Our institutions provide up to 60 percent of educational services in some rural contexts. We are concerned that a large gap remains in school enrollment between rural and urban areas, even though the gap between boys and girls in school enrollment has significantly narrowed in many countries, particularly at the primary school level. According to household data gathered by Women Watch from 42 countries, rural girls are more likely to be out of school than rural boys, and they are twice as likely to be out of school as urban girls. Not only are girls in rural schools most likely to miss school during their menstruation because of stigma, poor sanitation, lack of water and lack of access to sanitary pads, they also risk being victims of early and forced marriages which may further inhibit their education. Travelling long distances to access education increases vulnerability of girls being subject to sexual assault and harassment getting to and from school.

As a result of practices withholding girls from attending school, illiteracy rates are substantially higher in adult women in rural areas. Lack of competence in skills such as reading and writing are an obstacle for rural women to 1) knowing and fully understanding their rights; 2) accessing the justice system; 3) holding political positions, and 4) approaching financial institutions to obtain micro-credits and other services. As one example, a baseline study by Lutheran World Federation completed in Angola showed that 80% of female respondents identified illiteracy as a major obstacle to understanding legislation.

As such, it is imperative that we build resilient social protection and education systems so that rural women can both contribute to and benefit from sustainable development.

Land Rights and Land Grabbing

 Land grabbing significantly affects rural women who depend on their land for their livelihood. A recent submission to the 24th Session of the UPR Working Group stressed the situation of Mozambique, where numerous foreign and national private companies lease and purchase large tracts of arable land in many cases leading to the eviction of small farmers. Additionally, in their work to hold corporations and states responsible for such land grabs, women human rights defenders from indigenous populations, face death threats and violence disproportionately to their male counterparts.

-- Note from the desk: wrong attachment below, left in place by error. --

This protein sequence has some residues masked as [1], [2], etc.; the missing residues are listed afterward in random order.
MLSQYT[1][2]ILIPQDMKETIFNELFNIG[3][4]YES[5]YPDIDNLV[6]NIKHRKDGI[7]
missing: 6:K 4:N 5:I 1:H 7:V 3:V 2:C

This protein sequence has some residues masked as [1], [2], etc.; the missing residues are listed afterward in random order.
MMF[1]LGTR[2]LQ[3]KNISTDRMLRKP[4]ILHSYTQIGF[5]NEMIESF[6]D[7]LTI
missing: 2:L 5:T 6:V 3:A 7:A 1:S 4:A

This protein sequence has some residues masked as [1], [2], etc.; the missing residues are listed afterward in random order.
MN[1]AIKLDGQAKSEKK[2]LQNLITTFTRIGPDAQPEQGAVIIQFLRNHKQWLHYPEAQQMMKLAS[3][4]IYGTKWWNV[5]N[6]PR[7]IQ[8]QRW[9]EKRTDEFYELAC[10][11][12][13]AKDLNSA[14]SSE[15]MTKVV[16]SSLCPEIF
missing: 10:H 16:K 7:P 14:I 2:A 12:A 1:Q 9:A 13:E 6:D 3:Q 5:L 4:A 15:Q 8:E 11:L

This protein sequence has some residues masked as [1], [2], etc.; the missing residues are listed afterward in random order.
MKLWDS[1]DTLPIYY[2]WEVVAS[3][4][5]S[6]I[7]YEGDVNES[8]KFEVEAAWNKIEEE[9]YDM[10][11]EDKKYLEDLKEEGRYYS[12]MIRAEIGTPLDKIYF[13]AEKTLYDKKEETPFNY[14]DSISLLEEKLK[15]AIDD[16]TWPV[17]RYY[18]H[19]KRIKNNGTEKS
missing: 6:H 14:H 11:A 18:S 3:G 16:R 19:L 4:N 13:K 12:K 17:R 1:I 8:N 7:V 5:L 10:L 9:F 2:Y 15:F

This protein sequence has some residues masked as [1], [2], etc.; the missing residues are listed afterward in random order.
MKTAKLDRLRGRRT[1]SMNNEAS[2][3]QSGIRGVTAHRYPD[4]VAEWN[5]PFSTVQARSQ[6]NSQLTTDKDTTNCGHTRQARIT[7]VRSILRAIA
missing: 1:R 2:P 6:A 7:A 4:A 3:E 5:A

Through our organizations‘ engagement with rural communities, we acknowledge that while many rural and indigenous communities live interconnected and interdependent with the land, the participation of women’s groups in the management of small shareholding farmers’ access to land and water resources is still a challenge.

For rural women in societies where customary or religious practices prevent them from owning land, vulnerability to poverty and hunger is heightened. It is important that both the legislative and customary practices are critically examined in order to ensure women have legal rights to land and formal recognition of their equal skills and rights as farmers and agricultural workers. The Sustainable

Development Goals have gender equality and women’s empowerment at their core, and include a target to “double the agricultural productivity and incomes of small-scale food producers, particularly women.” Faith communities are active partners in addressing these practices and promoting change in the cultural mindsets and beliefs that prevent women to access and own land.

Climate change

 Climate change is increasingly heightening rural women’s vulnerabilities. Tasks of growing and preparing food, gathering firewood for fuel and collecting water become more grueling with the increased occurrence and intensity of storms, floods and droughts. Research findings indicate that women recover more slowly than men from economic losses due to destroyed harvests and livelihoods. Their lack of property rights and control over land and water resources–aggravated by their limited access to information, education, credit, and technologies–translate to fewer means to cope with a warming climate. As part of Agenda 2030, building climate resilient communities, to which many faith-inspired organizations are committed, is crucial for the empowerment of rural women.

Access to Health in Rural and Indigenous Communities